Claddagh Ring – Origins and Curiosities of the traditional Irish ring
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Origins and legends that revolve around the Claddagh Ring, a traditional Irish ring, a symbol of love and friendship all over the world.
If you find yourself walking through the alleys of Galway you have already crossed it several times with your eyes. You can notice it among the signs of the jewellers and not only.
The Claddagh Ring is, in fact, a traditional Irish ring that encompasses many meanings and traditions related to love, friendship and loyalty.
Claddagh in Gaelic represents the typical rocky sand of the place and a village right next to Galway.
The origins of the Claddagh Ring in Galway
Irish village of Claddagh was inhabited mainly by fishermen and was located along the beach or rather “Claddagh” in Galway Bay. It was founded in 1232 and remained outside the city walls and was ruled by an autonomous leader until 1954.
Like everything in Ireland, the Claddagh ring has its own legend, indeed its legends. This tradition is so important that different traditions are born that tell its origin.
The two most accredited legends refer to members of the Joyce family, no less, originating from Galway.
The first Claddagh Ring was from a woman entrepreneur
Margaret Joyce, according to the first story, was a woman who lived in Galway in the 16th century. Like any good story, love enters the scene when the Spanish merchant Domingo de Rona sees her in the narrow streets of the city and falls madly in love with her.
After a period of courtship between one trip and another, in the end, the woman gives in and gets married. But unfortunately, always because of destiny, happiness just reached does not last long. The merchant dies early and Margaret inherits all her wealth.
After many years, in 1596, Margaret married again with Oliver Og French, governor of Galway. The latter did not marry her for his wealth, so much so that he left her free to manage and administer everything by herself. A rare thing for those times.
Margaret, for her part, was a very good entrepreneur and also very generous. Not only did he carry on the legacy of the first husband but I use a good part of it for the city.
Here comes the legend that says: One day, an eagle in flight dropped a gold ring on Margaret Joyce’s lap. This was the first irish Claddagh Ring received as a gift for the extreme generosity of the woman.
The Irish Claddagh Ring forged by Richard Joyce
The second story always speaks of a member of the Joyce family, but a century later than the Margaret I mentioned earlier.
This legend is the most accredited and speaks of a world made of merchants, slaves and pirates!
It is said that in the middle of the seventeenth century an inhabitant of Galway, that Richard Joyce, while he was sailing towards the West Indies was kidnapped by pirates.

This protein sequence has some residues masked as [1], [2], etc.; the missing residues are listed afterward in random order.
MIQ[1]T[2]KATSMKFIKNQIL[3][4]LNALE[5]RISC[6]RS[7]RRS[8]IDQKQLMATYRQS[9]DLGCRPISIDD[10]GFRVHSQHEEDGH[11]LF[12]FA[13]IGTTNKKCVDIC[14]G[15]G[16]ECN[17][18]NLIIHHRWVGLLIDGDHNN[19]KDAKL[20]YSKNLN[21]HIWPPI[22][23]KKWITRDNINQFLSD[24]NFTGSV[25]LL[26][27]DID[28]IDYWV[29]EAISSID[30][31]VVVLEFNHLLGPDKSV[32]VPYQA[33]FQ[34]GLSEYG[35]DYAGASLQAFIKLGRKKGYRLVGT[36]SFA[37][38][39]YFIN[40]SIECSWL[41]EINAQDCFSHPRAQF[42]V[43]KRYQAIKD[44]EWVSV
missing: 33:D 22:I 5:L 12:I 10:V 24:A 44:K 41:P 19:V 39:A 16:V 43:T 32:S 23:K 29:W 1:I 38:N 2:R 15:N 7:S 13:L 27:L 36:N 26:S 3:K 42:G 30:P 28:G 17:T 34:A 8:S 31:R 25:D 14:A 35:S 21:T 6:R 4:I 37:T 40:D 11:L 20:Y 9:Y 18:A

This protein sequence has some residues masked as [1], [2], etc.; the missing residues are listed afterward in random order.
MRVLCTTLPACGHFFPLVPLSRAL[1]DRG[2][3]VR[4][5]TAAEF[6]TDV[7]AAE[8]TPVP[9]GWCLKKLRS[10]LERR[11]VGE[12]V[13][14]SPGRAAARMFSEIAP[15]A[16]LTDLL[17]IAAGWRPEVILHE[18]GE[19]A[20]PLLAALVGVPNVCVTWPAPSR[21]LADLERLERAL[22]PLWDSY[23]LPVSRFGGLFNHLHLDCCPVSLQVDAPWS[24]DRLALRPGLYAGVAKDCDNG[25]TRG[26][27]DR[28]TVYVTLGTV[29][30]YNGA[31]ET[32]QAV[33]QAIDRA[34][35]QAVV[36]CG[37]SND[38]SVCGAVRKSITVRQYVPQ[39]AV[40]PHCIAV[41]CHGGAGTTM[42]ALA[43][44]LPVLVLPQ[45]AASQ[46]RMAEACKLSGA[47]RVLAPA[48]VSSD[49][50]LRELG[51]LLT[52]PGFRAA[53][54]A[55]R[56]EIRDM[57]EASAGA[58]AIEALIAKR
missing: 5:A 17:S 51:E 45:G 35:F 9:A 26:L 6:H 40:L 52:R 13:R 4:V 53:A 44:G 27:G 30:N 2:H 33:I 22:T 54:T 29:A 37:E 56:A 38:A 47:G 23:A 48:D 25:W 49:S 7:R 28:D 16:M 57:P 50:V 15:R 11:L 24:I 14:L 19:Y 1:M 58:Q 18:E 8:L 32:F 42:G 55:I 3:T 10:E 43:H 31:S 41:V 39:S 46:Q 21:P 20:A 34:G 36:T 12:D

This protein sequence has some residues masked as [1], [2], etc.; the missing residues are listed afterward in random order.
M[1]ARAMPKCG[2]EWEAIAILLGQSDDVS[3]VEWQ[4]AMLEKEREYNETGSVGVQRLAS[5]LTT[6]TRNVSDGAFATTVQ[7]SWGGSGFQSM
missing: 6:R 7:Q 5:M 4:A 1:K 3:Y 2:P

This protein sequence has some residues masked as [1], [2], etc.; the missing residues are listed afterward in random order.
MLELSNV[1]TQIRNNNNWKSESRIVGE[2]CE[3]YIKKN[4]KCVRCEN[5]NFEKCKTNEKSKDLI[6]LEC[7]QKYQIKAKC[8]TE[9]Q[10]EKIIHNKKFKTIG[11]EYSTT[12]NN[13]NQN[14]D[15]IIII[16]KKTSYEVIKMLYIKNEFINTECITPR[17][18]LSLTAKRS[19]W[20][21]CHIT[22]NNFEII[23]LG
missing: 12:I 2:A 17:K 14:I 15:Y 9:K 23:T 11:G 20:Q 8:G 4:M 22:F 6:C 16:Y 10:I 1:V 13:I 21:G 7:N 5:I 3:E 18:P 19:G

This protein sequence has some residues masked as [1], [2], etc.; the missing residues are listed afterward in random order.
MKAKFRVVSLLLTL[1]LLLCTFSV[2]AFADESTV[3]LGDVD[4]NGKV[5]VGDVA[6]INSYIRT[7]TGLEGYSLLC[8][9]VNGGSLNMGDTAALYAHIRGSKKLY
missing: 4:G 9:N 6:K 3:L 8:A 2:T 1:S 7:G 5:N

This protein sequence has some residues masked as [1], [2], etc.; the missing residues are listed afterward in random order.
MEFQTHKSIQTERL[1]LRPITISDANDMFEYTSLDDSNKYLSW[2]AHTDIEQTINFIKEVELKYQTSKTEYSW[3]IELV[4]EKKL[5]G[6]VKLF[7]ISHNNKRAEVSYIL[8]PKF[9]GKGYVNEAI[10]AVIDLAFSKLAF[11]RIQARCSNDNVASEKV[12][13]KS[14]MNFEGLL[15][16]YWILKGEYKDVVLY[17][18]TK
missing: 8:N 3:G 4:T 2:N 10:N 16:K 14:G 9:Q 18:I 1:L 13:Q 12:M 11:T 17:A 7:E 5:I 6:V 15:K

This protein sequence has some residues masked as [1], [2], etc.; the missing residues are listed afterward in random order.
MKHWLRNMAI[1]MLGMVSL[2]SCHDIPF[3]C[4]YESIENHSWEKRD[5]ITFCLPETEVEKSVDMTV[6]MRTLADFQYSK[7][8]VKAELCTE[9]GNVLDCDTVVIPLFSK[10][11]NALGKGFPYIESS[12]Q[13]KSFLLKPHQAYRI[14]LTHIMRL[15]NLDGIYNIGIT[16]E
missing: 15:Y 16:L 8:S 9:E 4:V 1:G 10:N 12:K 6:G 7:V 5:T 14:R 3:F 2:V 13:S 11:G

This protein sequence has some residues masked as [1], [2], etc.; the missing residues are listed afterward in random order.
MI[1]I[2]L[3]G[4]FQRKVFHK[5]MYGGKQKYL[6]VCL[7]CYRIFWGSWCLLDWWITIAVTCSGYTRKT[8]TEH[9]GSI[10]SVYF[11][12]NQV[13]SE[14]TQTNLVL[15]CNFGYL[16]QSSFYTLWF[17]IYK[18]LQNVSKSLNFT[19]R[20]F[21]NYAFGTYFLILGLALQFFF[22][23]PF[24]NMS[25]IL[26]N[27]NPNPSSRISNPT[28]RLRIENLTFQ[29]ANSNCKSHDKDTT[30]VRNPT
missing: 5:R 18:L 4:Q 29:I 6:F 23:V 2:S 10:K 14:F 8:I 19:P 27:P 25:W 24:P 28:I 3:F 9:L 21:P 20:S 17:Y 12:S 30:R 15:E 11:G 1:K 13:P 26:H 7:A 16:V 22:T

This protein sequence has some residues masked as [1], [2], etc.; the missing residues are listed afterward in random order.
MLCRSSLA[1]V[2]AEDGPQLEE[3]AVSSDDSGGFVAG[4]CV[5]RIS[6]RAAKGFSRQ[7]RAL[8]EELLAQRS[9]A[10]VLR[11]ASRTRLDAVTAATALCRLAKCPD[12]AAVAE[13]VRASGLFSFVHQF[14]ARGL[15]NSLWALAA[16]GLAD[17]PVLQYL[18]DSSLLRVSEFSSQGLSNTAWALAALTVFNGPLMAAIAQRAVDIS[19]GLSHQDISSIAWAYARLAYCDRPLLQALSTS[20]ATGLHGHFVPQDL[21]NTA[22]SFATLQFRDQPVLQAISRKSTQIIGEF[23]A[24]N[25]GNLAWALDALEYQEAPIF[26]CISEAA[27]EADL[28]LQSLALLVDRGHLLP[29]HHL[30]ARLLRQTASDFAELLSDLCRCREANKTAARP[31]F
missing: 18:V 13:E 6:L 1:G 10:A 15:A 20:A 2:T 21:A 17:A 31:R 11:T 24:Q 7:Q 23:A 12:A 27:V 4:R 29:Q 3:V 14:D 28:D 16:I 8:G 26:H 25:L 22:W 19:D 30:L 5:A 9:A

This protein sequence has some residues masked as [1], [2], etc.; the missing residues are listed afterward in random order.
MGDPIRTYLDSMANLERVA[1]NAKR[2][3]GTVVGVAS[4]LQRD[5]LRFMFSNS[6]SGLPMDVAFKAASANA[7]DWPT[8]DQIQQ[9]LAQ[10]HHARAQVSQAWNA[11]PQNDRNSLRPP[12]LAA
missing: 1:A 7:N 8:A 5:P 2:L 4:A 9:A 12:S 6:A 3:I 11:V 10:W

They sold him as a slave to a rich Moorish goldsmith. The dark, however, began to become attached to him and taught him his art making him a very good chiseller.
In 1689, King William III of England obtained the release of all captured English. So it was that Richard Joyce, despite the pressure of the Moor who wanted him to stay, returned home.
With his return, he brought with him all the knowledge he had in a foreign land. And thanks to this he would have forged the first irish Claddagh Ring as a sign of gratitude towards the king to whom he owed his freedom.
Others, however, believe that he would forge this ring for the beloved girl who waited for his return.
The symbolism of the Claddagh Ring
But what is the peculiarity of this ring? Why is it so important in Irish tradition?
Because it is a ring that contains many symbols.
The ring is formed by two hands that embrace a heart in the center surmounted by a crown.
Let’s go by order, the hands that embrace are the symbol of friendship, the central heart represents love, while the crown is loyalty.
“The Hands are there for Friendship,
the Hearth is there for Love.
For Loyalty throughout the year,
the Crown is raised above.”
Celtic Symbology of the Claddagh Ring
Going deeper into the symbology behind this ring we can reach a far more complex meaning.
The symbolism behind the ring could derive from the Celtic era and its gods.
In fact, many see a connection with Dagda (Father of the gods) that would be represented by the right hand. The goddess Anu (also known as Danu), the ancestor and universal mother of the Celts instead is the left hand.
The heart should represent the heart of every man, surmounted by the crown or better by Beathauile (in Gaelic means “the whole life”) which represents the vital principle.
Christian symbol of the irish ring
Finally, with the Christian conversion of Ireland by Saint Patrick, a Christian concept is also given to this widespread and important ring.
Now the Crown takes to symbolize the Father, the left hand the Son and the right hand the Holy Spirit.
The heart at the center towards which all the elements of the Trinity converge (connected to another Irish symbol, the Trefoil) represents all of Humanity.
Curiosities on the Irish Claddagh Ring
The Claddagh ring becomes very popular recently. In the nineteenth century, because of the Great Famine, many people emigrated to richer lands.
It was at that time that this ring became so important again because with its uniqueness it represented a strong bond with its homeland. It was the only legacy left by the family, passed from mother to daughter for centuries.
How to wear the Claddagh Ring
Nowadays this strong tradition and history is still perpetrated with promises of engagement. This ring is usually purchased for the “proposal”.
But depending on how you wear it you can launch a different message:
- Single in hunting: Right Hand – Heart towards the fingertips
- In a Relationship: Right Hand – Heart towards the wrist
- Engaged: Left Hand – Heart towards the fingertips
- Married: Left Hand – Heart to the Wrist